I had myself buried the first six months- I had other major changes hit at the same time I got the diagnosis. Ok ff to now from oct 2016. I am just now coming around to omg I may live a while to where that is sinking in. I have maintained my faith and trust in God - I think because God held me in my darkest days. Look at your children and just revel in them. Give them all your love and become immersed in them. That has kept my sanity.
My daughter in law’s father was diagnosed with pancreatic cancer three weeks ago- four oncologists said there is nothing that can be done. I pray every day for all of them- as a nurse I know there is no hope for him to make it.
We are a different story. We have a chance and that makes all the difference with hope.
This is a great group and I love all my sister warriors. You are one of us now. Hang in there- there is hope. Gentle hugs and love
Thank you for your kind reply. I’m still really struggling. Every morning I wake up and it’s like I have just been told again and again. Then I have fear in my stomach all day long. I’m really hoping this will pass as I’m sure it’s not doing me any good. It probably isn’t helped by the forced menopause x
It will ease up but it takes time. It is still new for you so be gentle with yourself. I have found I don’t like my bad mental days at all and don’t want to live there. I will deal with bad if and when
I have to but for today no. It takes too much from me to deal with that. It is hard enough to deal with scans, tests and side effects of meds. Give yourself time to adjust and don’t be so hard on yourself— what would you say if someone you love got this diagnosis? Now be kind to you💕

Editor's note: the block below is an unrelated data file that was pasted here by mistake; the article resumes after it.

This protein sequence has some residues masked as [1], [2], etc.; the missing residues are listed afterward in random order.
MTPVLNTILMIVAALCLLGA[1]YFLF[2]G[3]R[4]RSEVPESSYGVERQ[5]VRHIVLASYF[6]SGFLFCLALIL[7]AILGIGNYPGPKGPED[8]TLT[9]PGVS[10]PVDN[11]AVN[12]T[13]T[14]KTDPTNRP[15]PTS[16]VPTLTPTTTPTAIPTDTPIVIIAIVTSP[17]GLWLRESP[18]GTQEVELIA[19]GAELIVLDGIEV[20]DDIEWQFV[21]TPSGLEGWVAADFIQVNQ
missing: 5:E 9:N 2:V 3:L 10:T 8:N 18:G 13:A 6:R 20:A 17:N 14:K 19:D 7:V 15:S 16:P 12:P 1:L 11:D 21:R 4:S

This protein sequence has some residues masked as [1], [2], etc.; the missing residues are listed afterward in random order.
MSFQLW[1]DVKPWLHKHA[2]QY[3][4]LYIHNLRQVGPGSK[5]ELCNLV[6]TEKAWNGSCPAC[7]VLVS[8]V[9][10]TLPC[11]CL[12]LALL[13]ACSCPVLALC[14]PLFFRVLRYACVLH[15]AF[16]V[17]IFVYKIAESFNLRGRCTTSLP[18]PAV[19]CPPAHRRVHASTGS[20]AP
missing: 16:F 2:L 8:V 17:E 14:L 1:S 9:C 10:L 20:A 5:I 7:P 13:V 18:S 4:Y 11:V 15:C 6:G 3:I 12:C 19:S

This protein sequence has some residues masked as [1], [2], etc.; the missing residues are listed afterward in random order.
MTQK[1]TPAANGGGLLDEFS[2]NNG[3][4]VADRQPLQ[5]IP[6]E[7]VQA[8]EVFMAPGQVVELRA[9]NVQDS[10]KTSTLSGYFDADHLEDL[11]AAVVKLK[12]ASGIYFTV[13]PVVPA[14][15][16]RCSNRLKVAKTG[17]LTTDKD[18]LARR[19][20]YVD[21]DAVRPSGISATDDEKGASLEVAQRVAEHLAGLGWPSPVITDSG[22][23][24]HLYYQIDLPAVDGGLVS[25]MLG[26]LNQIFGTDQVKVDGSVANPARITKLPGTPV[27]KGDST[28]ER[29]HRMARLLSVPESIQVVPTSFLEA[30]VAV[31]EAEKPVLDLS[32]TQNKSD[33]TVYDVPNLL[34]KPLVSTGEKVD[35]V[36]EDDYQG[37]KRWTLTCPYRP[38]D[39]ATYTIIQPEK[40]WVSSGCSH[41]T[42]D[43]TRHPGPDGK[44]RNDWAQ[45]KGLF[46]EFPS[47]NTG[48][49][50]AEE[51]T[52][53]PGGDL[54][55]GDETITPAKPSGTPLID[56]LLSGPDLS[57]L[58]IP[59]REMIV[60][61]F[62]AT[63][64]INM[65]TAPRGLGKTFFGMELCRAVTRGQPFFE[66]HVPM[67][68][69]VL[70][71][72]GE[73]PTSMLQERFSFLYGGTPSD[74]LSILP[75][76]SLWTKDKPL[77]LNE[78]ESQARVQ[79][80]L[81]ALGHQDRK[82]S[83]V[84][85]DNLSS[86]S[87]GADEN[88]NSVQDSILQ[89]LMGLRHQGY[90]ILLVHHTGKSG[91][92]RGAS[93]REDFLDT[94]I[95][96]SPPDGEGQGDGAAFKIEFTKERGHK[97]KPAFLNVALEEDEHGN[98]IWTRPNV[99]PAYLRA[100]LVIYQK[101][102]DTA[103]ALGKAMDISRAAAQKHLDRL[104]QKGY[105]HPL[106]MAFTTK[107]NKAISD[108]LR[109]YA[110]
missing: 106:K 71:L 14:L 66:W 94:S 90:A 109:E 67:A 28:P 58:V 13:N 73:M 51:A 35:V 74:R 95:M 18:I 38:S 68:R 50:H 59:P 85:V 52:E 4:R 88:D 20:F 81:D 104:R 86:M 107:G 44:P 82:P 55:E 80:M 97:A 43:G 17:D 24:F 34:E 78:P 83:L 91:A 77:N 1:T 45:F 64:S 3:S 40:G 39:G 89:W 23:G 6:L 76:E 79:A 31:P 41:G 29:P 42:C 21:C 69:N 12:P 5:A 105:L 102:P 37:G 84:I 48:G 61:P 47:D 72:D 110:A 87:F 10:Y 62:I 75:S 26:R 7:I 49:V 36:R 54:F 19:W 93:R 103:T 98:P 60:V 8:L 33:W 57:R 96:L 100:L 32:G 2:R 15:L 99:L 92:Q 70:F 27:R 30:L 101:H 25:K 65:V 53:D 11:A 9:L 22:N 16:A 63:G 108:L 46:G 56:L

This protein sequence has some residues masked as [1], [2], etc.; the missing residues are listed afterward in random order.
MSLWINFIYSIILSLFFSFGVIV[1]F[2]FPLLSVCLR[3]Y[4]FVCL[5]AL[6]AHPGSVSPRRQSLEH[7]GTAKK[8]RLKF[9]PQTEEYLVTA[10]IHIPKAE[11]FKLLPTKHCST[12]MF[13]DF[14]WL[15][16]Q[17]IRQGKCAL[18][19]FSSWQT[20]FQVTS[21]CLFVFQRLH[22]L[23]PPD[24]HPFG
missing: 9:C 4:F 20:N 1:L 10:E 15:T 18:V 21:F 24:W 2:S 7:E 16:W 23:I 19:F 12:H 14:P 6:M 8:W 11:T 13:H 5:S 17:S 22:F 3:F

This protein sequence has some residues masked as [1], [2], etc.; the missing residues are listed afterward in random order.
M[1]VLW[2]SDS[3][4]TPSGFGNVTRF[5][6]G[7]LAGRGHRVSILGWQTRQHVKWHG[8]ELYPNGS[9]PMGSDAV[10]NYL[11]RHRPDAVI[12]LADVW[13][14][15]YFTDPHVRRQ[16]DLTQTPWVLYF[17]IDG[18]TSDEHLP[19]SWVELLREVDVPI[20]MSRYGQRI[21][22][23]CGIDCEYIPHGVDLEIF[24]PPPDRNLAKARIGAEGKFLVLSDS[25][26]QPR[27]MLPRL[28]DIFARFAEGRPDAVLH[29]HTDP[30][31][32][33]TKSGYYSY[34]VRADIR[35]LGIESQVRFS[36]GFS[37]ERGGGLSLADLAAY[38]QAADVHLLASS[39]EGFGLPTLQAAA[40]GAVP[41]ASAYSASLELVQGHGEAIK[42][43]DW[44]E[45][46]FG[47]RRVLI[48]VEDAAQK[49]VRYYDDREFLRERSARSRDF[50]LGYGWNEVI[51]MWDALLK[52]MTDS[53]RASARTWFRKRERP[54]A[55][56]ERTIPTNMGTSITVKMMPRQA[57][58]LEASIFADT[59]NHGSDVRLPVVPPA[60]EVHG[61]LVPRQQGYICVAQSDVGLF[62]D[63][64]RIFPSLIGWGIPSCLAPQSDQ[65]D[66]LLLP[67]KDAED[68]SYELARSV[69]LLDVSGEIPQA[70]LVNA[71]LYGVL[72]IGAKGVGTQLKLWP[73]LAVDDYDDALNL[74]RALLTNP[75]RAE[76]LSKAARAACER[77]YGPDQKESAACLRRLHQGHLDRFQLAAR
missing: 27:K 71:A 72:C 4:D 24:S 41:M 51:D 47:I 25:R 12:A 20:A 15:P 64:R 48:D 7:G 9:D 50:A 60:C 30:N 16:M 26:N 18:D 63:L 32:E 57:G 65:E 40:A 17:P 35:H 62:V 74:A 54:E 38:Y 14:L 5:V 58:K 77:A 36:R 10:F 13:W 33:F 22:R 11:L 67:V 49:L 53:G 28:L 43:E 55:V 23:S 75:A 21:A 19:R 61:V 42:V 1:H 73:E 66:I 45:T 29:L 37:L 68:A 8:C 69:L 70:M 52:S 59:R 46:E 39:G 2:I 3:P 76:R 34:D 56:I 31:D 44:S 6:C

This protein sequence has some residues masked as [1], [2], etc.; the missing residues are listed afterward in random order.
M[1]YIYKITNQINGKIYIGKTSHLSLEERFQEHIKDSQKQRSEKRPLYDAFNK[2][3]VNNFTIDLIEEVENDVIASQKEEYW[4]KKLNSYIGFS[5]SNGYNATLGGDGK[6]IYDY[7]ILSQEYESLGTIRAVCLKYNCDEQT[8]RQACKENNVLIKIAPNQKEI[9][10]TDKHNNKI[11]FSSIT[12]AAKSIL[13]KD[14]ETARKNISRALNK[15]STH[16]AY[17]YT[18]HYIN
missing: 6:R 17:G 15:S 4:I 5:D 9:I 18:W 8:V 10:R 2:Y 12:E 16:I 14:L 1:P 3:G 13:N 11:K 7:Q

It will get better, but you will have to work at making it better. I am 41 with a 19 month old daughter. Last year when I had I a recurrence she was 11 months old. We were going away on our first family vacation and It took me four days to get out of my funk. Every time I looked at her, I cried. I had myself dead and the thoughts were so dark. I started meditating, i started praying and I realized that I had two choices, I could continue to go down the rabbit hole or enjoy every minute with my husband and daughter. I chose the latter because I refuse to let this disease drag me down. I am a firm believer that a positive mindset is one of our biggest allies and definitely makes a difference in our journey. Take your time to grieve, try not to let it consume you, then move forward. Every moment spent thinking the worst, is taking away precious time spent with those you love and who love you. It is just a word, do NOT give it any power!! Much love and prayers to you! Xoxo